Mohs Scar Treatment 3 Weeks Post Op- When Do I Know I've Healed Enough to Use Sunscreen?

I had Mohs surgery on my chin about 3 weeks ago, the steri strips are just beginning to come off. I was advised to apply sunscreen when the wound was "completely healed," and I'm not sure what the definition of that would be. The scar feels a bit sensitive. I would like to know what to do next --apply sunscreen, lotion, etc, but don't want to cause damage or irritation. Thanks!

Doctor Answers (5)

Sunscreen important following surgery

+1

Once all of the sutures are out and you do not have an open wound, then it is time to start using sunscreen. By three weeks under most circumstances it would be OK to start. Always check with your doctor first.


Orange County Plastic Surgeon
5.0 out of 5 stars 45 reviews

When Can I Use Sunscreen After Mohs?

+1

Hi,

This is a great question!  Since you have had one skin cancer already, it is really important to wear sunscreen every morning like moisturizer to your face, neck, ears, chest and hands.  As far as the Mohs incision site, once there is no open areas, you are fine to use scar gel and sunscreen.  Since you are three weeks out and the steri stips are falling off, most likely you have no open areas and are ready for daily use of  sunscreen.  I recommend using a physical sunscreen containing zinc or titanium of at least a SPF45 or above daily and to repeat every two hours if you are outdoors.

Best,

Dr. Liu

Grace Liu, MD
Newport Beach Dermatologic Surgeon
5.0 out of 5 stars 34 reviews

Wound

+1

If it's completely reepithelialized, you can apply sunscreen. That  usually occurs within the first week  if the wound was suture. At that point you can use sunscreen on the incision site or another product to improve final scarring. Silicone gel sheets can help improve the final result, but they're sometimes difficult to use. Other options in a silicone gel such as Kelacot or combination silicone gel and sunscreen such as Biocorneum. Talk to your surgeon about what the best options are for you.

Andrew Kaufman, MD
Los Angeles Dermatologic Surgeon
4.5 out of 5 stars 6 reviews

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Sunscreen After Mohs Surgery

+1

One of my top recommendations to patients who have undergone Mohs surgery for skin cancer is to make sure they apply sunscreen everyday. Regardless of whether you're planning on spending the day outside, or simply walking from your front porch to the car, wearing sunscreen is one of the absolute best preventative measures you can do. I often recommend people start putting sunscreen on all exposed areas (usually face, neck and back of the hands) immediately after surgery.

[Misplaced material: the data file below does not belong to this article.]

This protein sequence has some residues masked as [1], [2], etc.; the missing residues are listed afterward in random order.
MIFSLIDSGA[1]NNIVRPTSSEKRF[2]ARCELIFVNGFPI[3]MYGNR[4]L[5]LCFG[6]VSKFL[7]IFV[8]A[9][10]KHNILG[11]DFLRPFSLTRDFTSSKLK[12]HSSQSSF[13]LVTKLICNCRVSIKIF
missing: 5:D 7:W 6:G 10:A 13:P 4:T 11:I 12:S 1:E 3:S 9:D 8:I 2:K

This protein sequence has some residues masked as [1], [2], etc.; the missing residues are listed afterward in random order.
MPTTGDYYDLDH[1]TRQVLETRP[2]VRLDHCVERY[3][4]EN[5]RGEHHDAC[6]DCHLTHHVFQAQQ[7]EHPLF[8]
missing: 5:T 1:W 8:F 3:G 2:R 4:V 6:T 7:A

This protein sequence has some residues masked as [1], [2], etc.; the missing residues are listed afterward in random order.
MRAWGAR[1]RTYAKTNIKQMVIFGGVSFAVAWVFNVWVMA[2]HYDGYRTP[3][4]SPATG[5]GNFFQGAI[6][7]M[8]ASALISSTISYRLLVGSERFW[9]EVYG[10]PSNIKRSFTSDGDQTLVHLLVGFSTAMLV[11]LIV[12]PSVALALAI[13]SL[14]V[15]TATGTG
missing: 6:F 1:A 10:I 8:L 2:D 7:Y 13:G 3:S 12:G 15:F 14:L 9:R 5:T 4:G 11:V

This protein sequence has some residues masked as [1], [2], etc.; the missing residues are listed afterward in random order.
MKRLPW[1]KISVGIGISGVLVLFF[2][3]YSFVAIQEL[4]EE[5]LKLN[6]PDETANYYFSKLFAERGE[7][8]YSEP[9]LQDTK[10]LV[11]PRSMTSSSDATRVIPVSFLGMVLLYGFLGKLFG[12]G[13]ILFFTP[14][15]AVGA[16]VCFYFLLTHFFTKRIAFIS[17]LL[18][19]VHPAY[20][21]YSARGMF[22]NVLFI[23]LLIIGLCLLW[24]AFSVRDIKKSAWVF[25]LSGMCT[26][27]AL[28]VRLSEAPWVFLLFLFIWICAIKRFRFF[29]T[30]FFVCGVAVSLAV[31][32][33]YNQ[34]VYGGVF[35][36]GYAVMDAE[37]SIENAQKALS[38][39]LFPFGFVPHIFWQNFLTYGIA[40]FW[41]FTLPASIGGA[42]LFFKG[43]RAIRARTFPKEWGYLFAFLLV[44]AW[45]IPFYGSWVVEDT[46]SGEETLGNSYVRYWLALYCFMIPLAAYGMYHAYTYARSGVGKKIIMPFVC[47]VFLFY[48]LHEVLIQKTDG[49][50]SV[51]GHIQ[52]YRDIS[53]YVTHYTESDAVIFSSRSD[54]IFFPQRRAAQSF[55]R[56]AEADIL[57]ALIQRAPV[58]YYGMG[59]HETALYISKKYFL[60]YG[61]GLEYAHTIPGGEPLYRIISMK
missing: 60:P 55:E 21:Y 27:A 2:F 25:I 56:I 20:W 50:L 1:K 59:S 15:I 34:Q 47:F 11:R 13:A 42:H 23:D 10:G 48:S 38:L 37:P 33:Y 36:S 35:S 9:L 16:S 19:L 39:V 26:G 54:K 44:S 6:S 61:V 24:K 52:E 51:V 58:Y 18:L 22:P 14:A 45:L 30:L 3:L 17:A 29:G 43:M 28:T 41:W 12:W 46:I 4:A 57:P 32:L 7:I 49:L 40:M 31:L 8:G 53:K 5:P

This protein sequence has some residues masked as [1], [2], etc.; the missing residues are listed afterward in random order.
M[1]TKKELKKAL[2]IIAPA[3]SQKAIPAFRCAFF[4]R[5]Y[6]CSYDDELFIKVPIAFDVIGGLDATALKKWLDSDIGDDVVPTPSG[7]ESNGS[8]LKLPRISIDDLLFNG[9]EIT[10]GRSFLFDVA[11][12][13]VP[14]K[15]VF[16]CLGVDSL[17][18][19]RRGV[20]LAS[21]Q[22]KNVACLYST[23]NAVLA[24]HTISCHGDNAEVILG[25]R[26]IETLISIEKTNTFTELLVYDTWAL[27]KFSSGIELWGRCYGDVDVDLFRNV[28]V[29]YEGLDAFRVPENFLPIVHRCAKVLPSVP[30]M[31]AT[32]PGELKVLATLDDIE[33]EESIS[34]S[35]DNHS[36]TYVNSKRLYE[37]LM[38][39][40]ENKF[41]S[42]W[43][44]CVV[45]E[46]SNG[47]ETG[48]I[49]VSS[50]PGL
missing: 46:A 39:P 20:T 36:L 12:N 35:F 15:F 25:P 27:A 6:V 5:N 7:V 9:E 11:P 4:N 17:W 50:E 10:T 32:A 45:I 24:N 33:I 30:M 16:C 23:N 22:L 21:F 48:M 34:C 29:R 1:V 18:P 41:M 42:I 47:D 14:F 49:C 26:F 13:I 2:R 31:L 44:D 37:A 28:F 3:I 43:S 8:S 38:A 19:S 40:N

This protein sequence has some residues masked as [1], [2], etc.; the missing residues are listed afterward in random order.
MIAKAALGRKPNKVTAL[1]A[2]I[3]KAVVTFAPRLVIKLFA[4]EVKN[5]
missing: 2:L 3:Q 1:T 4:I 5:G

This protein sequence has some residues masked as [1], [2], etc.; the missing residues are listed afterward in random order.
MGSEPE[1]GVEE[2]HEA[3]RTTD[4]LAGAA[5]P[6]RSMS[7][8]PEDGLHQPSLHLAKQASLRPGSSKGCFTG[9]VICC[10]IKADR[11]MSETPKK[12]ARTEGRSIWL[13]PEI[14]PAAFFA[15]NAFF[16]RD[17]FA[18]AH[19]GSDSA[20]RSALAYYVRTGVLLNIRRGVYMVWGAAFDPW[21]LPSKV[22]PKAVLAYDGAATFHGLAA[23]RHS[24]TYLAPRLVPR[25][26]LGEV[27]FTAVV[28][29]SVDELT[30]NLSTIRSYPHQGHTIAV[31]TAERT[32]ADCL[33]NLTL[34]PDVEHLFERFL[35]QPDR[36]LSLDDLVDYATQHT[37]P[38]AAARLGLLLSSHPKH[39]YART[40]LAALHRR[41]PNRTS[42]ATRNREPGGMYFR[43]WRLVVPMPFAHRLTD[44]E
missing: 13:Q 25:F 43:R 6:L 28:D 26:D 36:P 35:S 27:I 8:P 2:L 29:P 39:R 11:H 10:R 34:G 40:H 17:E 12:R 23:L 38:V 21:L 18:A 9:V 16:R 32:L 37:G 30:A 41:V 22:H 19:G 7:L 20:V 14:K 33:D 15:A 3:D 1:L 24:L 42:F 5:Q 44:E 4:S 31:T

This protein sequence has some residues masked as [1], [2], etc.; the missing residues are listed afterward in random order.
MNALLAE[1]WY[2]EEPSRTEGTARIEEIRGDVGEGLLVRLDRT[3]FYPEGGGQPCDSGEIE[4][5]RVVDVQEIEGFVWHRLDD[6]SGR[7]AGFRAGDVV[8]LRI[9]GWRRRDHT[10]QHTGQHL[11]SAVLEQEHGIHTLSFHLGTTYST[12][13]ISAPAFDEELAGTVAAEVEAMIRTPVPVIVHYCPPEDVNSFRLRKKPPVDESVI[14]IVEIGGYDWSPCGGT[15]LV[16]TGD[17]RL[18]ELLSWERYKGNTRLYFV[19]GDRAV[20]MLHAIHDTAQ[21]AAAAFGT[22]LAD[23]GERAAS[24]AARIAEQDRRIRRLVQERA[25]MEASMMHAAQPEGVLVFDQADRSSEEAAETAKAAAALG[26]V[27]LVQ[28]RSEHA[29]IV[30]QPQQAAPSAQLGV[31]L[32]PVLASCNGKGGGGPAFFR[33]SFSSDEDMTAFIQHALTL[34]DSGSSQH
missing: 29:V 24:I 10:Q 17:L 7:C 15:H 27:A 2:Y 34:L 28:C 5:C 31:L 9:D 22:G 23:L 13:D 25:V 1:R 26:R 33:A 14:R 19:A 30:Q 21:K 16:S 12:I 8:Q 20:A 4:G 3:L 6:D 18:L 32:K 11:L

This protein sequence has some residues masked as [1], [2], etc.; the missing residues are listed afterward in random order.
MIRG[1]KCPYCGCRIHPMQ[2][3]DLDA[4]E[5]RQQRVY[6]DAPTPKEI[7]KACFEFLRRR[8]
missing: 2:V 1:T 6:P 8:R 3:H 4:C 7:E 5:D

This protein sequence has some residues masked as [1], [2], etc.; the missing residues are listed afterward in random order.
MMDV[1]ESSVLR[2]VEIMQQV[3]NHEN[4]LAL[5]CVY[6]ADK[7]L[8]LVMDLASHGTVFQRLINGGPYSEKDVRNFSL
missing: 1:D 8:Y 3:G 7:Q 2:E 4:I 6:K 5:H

For the surgical wound itself, I give patients specific instructions that usually include covering the area with a bandage. During this time, sunscreen is not generally necessary, especially if the wound is kept covered. After stitches are removed and the bandage comes off (usually about 1 week after surgery), I recommend starting the use sunscreen over the wound itself.

Surgical wounds and scars can darken in the sun. Therefore applying sunscreen to this area will help reduce how  noticeable your scar will ultimately be. 

Adam J. Mamelak, MD
Austin Dermatologic Surgeon
5.0 out of 5 stars 3 reviews

Sunscreen and surgery

+1

I tell patients to use sunscreen every day, so I'm unsure why your physician only said to put it on after the site was healed and only in that spot? I am concerned. Sunscreen needs to be used every single day, and on the full face and any exposed areas, especially by people who have already had skin cancer and needed Mohs! If you the wound is closed (which, after 3 weeks there is no doubt) apply sunscreen liberally. The scar is new, pink skin and more prone to burning and sun sensitivity. The "sensitivity" of it does not matter. You need to be using sunscreen on the full face, every day, especially on the Mohs site.

F. Victor Rueckl, MD
Las Vegas Dermatologist
4.5 out of 5 stars 7 reviews

These answers are for educational purposes and should not be relied upon as a substitute for medical advice you may receive from your physician. If you have a medical emergency, please call 911. These answers do not constitute or initiate a patient/doctor relationship.